"Hey, Cub," the server named Joe greeted him. "Awful sorry about what happened to Phoebe." Goffey's was as busy as always. Life went on. The Great Danes and the clipped miniature poodles were out in force. People were playing Scrabble as usual.

"I know," Cub said flatly. "They wouldn't tell me anything at the hospital. The family came and they totally ignored me. I can't really blame them either."

His eyes were red and swollen. He tried to hide them behind the largest, darkest sunglasses he could buy.

"Joe, you knew her," Cub asked when Joe brought him a black iced Cappuccino. "Who was she? I mean, you know what I mean."

"Don't you know?" Joe said, surprised. "Everyone on the Road knows Phoebe Shiffer. Didn't you go to her book signing at Bindover BookStore last week?"

"But she was just a kid," Cub said.

"A kid?" Joe looked at him. "She was in her forties."

"What book? What book did she sign?" Cub asked, feeling like an idiot.

"She was a sociology professor at the State University. She wrote a book about why we need to leave primitive cultures alone, respect them, you know. She used to talk about it right here at night. We had some great conversations going here, you know." When Joe was stressed he would say, "you know" at the end of each sentence.

"Joe," Cub said, trying to be patient. "What is the name of her book?" Somehow he knew what the answer would be.

"Here, Don, you tell him," Joe was uncomfortable with talk of books. Besides, he had orders to take care of.

"Come sit here," a man called Don told Cub.

Cub went obediently and sat with several Scrabble players.

"We heard you were with Phoebe when it happened," Don said. "It's really too bad. She always took chances, poor thing."

"What about her book, what can you tell me about it?" Cub said.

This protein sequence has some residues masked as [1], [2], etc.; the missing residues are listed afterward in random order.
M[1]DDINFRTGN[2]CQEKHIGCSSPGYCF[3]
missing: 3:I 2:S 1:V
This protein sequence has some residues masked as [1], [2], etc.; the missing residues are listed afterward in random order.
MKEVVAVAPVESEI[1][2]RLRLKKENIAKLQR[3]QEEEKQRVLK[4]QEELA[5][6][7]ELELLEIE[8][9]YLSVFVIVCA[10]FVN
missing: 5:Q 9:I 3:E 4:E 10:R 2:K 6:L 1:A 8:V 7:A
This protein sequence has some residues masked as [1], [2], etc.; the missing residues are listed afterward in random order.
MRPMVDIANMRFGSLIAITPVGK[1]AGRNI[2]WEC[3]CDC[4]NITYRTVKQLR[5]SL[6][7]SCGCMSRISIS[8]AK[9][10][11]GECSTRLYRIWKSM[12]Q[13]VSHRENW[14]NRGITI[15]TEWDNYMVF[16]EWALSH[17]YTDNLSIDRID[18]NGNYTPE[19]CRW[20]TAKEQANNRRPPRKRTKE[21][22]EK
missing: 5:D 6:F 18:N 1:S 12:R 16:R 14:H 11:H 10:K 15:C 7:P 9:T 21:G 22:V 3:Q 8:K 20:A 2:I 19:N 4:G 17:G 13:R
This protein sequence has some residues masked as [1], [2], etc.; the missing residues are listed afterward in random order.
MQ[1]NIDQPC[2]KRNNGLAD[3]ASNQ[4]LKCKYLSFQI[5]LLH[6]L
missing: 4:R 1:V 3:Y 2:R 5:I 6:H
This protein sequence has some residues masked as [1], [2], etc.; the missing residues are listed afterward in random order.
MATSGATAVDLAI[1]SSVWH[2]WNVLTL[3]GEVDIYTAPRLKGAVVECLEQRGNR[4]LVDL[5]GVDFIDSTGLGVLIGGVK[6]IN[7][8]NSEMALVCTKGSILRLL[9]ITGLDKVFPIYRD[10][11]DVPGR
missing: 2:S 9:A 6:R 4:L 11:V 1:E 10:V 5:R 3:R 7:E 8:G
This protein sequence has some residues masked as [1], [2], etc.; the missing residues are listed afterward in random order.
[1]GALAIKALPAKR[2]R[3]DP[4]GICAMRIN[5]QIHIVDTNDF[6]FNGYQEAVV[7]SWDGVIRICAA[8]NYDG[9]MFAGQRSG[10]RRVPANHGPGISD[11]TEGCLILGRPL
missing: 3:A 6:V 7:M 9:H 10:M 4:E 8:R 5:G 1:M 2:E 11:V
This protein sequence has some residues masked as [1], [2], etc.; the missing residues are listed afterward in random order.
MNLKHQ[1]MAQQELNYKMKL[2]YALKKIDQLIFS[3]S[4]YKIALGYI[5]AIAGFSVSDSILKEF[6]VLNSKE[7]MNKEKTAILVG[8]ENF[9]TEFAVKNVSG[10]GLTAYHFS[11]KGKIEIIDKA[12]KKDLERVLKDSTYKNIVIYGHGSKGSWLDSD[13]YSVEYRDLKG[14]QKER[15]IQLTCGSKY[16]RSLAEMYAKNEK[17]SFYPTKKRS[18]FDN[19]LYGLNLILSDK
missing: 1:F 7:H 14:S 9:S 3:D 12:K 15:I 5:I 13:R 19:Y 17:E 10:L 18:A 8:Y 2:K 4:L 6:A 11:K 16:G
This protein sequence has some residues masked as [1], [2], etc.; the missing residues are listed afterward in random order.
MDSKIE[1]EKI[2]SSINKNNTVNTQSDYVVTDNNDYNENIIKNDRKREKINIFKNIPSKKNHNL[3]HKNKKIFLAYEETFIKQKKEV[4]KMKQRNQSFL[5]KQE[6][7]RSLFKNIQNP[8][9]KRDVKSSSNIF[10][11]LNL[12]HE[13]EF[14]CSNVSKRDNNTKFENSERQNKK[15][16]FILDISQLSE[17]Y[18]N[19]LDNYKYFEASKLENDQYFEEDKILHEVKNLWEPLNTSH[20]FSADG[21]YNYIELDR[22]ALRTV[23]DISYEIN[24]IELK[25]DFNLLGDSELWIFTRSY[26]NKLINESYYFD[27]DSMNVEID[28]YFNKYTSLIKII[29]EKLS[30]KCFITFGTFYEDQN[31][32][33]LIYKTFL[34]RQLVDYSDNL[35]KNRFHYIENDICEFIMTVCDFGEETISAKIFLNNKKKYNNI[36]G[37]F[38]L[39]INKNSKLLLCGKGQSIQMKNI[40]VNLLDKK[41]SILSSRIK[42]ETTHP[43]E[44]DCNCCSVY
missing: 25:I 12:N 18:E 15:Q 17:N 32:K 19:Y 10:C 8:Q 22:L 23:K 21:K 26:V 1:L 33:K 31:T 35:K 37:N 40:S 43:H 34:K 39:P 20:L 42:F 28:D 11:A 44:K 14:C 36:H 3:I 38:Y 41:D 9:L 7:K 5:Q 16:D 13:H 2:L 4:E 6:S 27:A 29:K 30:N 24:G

"It's hot, my friend. You should have seen the line of people trying to get her signature. Too bad you missed it," said Don as he picked up three vowel tiles. He seemed to be leading the others in this round of Scrabble.

"She and I had many discussions about it," Don said. He was an older man with very thick glasses and he seemed to have a slight drool. "I dabbled in anthropology and did quite a bit of traveling in my time. But Phoebe had a mind like a steel trap. She had passion, that's what it was, passion." Don looked into the distance.

"She believed aborigines were sacred, that we shouldn't tamper with them," said Don, halting the game of Scrabble.

" I disagreed, but with reservations. She said the so-called primitive societies touched by the West lost their beliefs and their purpose in life.

"It was a First Nation man in the Canadian Northwest. He told her they had never asked the gods, which were represented by the Northern Lights, for anything. Their gods were too sacred for that. They would either suffer when hardships came or thank the gods when things were good."

Don took a small brown paper bag out of his shopping bag on the floor and took a sip.

" When the white man came," Don continued, "the man claimed he lost his faith, his reason to live." Don kept shooting glances at the Scrabble board, as if to catch a cheater while he was not watching. The others waited patiently, perhaps because of what had happened to their friend.

"She told me," Don said sadly, "how this grown man had dropped to the ground, crying like a baby. 'Is anyone out there,' is what he cried, over and over again. Of course, he said it in his native tongue. Phoebe used it as the title of her book."

Don turned toward the group. "Hey, was anyone cheating while I wasn't looking?"

Cub sat there, playing with the straw of his iced Cappuccino. This was either the worst day of his life. Or maybe it was the first day of his life.